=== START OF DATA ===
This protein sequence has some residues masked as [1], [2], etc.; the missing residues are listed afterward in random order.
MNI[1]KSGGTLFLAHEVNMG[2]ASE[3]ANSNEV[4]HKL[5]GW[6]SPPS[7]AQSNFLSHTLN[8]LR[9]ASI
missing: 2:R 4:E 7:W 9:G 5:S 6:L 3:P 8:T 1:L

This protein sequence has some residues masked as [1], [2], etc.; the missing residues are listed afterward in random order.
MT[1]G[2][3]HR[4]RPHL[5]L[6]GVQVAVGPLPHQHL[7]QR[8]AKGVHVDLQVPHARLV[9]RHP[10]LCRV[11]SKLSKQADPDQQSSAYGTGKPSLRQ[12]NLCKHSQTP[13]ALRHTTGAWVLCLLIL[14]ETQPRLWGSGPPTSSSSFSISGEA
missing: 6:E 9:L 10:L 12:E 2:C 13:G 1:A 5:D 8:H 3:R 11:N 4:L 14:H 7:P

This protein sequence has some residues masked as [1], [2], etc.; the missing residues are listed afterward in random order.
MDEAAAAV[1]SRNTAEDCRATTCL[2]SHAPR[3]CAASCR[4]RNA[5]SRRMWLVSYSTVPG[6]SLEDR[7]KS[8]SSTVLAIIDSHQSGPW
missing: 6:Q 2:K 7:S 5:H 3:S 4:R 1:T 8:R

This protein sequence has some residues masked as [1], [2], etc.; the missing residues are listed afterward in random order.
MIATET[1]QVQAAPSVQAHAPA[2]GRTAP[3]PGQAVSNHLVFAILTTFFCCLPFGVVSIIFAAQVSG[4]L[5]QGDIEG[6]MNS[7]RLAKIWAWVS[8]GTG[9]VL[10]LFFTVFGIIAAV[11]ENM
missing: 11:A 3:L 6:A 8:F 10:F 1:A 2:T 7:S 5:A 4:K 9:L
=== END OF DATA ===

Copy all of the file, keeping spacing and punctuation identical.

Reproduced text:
This protein sequence has some residues masked as [1], [2], etc.; the missing residues are listed afterward in random order.
MNI[1]KSGGTLFLAHEVNMG[2]ASE[3]ANSNEV[4]HKL[5]GW[6]SPPS[7]AQSNFLSHTLN[8]LR[9]ASI
missing: 2:R 4:E 7:W 9:G 5:S 6:L 3:P 8:T 1:L

This protein sequence has some residues masked as [1], [2], etc.; the missing residues are listed afterward in random order.
MT[1]G[2][3]HR[4]RPHL[5]L[6]GVQVAVGPLPHQHL[7]QR[8]AKGVHVDLQVPHARLV[9]RHP[10]LCRV[11]SKLSKQADPDQQSSAYGTGKPSLRQ[12]NLCKHSQTP[13]ALRHTTGAWVLCLLIL[14]ETQPRLWGSGPPTSSSSFSISGEA
missing: 6:E 9:L 10:L 12:E 2:C 13:G 1:A 5:D 8:H 3:R 11:N 4:L 14:H 7:P

This protein sequence has some residues masked as [1], [2], etc.; the missing residues are listed afterward in random order.
MDEAAAAV[1]SRNTAEDCRATTCL[2]SHAPR[3]CAASCR[4]RNA[5]SRRMWLVSYSTVPG[6]SLEDR[7]KS[8]SSTVLAIIDSHQSGPW
missing: 6:Q 2:K 7:S 5:H 3:S 4:R 1:T 8:R

This protein sequence has some residues masked as [1], [2], etc.; the missing residues are listed afterward in random order.
MIATET[1]QVQAAPSVQAHAPA[2]GRTAP[3]PGQAVSNHLVFAILTTFFCCLPFGVVSIIFAAQVSG[4]L[5]QGDIEG[6]MNS[7]RLAKIWAWVS[8]GTG[9]VL[10]LFFTVFGIIAAV[11]ENM
missing: 11:A 3:L 6:A 8:F 10:F 1:A 2:T 7:S 5:A 4:K 9:L